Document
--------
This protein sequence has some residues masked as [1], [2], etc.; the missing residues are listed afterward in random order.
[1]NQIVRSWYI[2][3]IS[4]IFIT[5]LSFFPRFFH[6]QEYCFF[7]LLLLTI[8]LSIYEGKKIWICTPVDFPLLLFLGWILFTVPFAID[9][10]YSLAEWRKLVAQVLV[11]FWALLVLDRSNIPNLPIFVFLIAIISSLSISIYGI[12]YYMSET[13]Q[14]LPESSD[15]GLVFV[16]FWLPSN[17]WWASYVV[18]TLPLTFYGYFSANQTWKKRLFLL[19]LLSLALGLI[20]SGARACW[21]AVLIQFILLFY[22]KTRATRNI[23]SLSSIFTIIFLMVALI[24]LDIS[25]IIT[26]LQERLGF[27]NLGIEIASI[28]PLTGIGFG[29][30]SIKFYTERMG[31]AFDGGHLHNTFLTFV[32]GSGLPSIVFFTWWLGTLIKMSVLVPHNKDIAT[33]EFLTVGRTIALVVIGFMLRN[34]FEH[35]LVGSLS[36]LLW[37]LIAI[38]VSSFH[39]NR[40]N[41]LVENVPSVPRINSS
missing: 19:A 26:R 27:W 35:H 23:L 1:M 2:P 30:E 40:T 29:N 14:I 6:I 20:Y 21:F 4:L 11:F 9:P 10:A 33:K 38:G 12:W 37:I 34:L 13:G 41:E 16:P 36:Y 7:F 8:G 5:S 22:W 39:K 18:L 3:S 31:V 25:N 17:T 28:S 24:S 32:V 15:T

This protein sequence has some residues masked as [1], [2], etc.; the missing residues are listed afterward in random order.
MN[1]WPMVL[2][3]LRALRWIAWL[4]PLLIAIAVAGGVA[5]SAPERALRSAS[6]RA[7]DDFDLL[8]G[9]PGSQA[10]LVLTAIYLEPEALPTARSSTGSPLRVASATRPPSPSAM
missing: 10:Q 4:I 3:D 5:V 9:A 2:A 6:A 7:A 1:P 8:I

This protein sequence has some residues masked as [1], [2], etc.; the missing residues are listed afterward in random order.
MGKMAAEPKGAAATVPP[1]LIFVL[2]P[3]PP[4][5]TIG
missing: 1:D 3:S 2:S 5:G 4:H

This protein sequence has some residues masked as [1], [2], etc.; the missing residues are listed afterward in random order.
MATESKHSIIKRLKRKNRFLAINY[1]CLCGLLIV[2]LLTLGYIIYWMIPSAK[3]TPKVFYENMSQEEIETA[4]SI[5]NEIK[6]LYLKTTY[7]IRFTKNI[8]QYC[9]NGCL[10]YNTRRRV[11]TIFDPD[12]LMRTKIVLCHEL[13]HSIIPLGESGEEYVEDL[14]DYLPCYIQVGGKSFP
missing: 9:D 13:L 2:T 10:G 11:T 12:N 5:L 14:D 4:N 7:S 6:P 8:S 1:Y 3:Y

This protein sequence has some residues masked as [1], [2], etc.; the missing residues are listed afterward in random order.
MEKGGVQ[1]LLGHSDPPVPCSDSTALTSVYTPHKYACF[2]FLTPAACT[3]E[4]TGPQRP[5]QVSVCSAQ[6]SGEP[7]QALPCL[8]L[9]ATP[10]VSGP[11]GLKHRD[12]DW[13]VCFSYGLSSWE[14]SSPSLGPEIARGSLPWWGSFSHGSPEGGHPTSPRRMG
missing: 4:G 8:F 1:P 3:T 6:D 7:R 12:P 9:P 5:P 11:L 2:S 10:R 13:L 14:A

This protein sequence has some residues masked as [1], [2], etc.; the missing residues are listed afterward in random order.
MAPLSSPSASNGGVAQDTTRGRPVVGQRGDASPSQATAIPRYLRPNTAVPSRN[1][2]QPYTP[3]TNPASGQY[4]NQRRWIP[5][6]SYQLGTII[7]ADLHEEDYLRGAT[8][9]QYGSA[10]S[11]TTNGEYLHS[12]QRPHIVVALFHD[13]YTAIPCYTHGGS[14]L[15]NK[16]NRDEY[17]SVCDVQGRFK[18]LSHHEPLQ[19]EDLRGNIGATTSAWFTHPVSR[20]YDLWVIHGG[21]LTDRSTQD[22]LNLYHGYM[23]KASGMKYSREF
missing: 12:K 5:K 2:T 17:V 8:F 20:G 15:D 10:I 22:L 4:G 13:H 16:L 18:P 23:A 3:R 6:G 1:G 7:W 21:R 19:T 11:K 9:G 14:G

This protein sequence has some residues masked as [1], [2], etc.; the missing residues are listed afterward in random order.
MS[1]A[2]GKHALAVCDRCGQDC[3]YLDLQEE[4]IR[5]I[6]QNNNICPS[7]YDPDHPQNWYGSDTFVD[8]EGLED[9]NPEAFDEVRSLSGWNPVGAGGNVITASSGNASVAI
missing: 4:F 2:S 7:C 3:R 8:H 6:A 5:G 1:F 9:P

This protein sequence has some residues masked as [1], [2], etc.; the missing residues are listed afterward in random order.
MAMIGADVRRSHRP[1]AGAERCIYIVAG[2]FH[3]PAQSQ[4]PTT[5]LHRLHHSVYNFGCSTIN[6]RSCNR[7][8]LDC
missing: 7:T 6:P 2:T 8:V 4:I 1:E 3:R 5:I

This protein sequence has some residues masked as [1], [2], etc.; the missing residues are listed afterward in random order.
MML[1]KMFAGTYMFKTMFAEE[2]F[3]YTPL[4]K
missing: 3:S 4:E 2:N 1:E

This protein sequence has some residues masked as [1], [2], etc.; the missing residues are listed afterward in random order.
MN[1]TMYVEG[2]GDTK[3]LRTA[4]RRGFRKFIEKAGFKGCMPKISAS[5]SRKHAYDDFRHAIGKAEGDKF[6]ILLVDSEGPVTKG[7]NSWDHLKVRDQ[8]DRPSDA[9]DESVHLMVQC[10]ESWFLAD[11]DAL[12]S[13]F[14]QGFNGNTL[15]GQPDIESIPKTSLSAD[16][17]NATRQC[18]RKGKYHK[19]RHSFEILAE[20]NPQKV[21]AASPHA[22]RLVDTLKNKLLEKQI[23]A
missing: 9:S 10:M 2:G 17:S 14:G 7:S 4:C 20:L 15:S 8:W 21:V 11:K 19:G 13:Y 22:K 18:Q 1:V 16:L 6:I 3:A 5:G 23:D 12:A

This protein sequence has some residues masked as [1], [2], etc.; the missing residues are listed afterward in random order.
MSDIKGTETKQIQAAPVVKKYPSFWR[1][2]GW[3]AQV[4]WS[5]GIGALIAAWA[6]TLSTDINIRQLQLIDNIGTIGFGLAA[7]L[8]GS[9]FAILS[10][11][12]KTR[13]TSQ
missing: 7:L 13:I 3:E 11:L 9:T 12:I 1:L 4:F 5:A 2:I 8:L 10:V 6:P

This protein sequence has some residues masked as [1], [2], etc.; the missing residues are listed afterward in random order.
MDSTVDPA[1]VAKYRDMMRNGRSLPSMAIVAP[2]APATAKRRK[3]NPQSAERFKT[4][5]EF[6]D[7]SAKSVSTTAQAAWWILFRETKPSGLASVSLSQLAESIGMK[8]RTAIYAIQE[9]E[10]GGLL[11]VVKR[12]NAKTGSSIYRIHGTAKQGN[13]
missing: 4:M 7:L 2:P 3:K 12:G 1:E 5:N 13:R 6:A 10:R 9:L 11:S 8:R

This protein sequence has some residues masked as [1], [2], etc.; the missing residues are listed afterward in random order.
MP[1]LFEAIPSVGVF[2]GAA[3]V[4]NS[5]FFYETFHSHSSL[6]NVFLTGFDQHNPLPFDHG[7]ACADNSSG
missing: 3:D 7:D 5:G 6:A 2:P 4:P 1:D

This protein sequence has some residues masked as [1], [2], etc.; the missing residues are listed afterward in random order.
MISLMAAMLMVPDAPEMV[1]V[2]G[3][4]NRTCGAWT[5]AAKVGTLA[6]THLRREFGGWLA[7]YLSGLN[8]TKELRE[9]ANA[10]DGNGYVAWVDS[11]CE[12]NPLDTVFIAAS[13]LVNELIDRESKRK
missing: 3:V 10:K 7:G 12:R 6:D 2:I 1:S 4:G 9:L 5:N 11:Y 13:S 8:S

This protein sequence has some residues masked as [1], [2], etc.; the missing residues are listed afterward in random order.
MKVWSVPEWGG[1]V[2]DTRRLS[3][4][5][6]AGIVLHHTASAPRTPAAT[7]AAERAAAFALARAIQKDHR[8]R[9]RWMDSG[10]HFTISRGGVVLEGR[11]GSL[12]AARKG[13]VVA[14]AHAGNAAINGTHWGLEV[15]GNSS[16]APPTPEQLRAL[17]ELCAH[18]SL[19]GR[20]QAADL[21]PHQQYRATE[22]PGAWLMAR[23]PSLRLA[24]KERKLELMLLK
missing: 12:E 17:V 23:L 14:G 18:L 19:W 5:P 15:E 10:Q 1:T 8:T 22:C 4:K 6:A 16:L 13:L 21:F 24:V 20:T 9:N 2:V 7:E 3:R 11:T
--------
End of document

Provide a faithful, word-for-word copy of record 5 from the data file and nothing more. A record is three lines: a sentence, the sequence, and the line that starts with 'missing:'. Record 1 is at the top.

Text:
This protein sequence has some residues masked as [1], [2], etc.; the missing residues are listed afterward in random order.
MEKGGVQ[1]LLGHSDPPVPCSDSTALTSVYTPHKYACF[2]FLTPAACT[3]E[4]TGPQRP[5]QVSVCSAQ[6]SGEP[7]QALPCL[8]L[9]ATP[10]VSGP[11]GLKHRD[12]DW[13]VCFSYGLSSWE[14]SSPSLGPEIARGSLPWWGSFSHGSPEGGHPTSPRRMG
missing: 4:G 8:F 1:P 3:T 6:D 7:R 12:P 9:P 5:P 11:L 2:S 10:R 13:L 14:A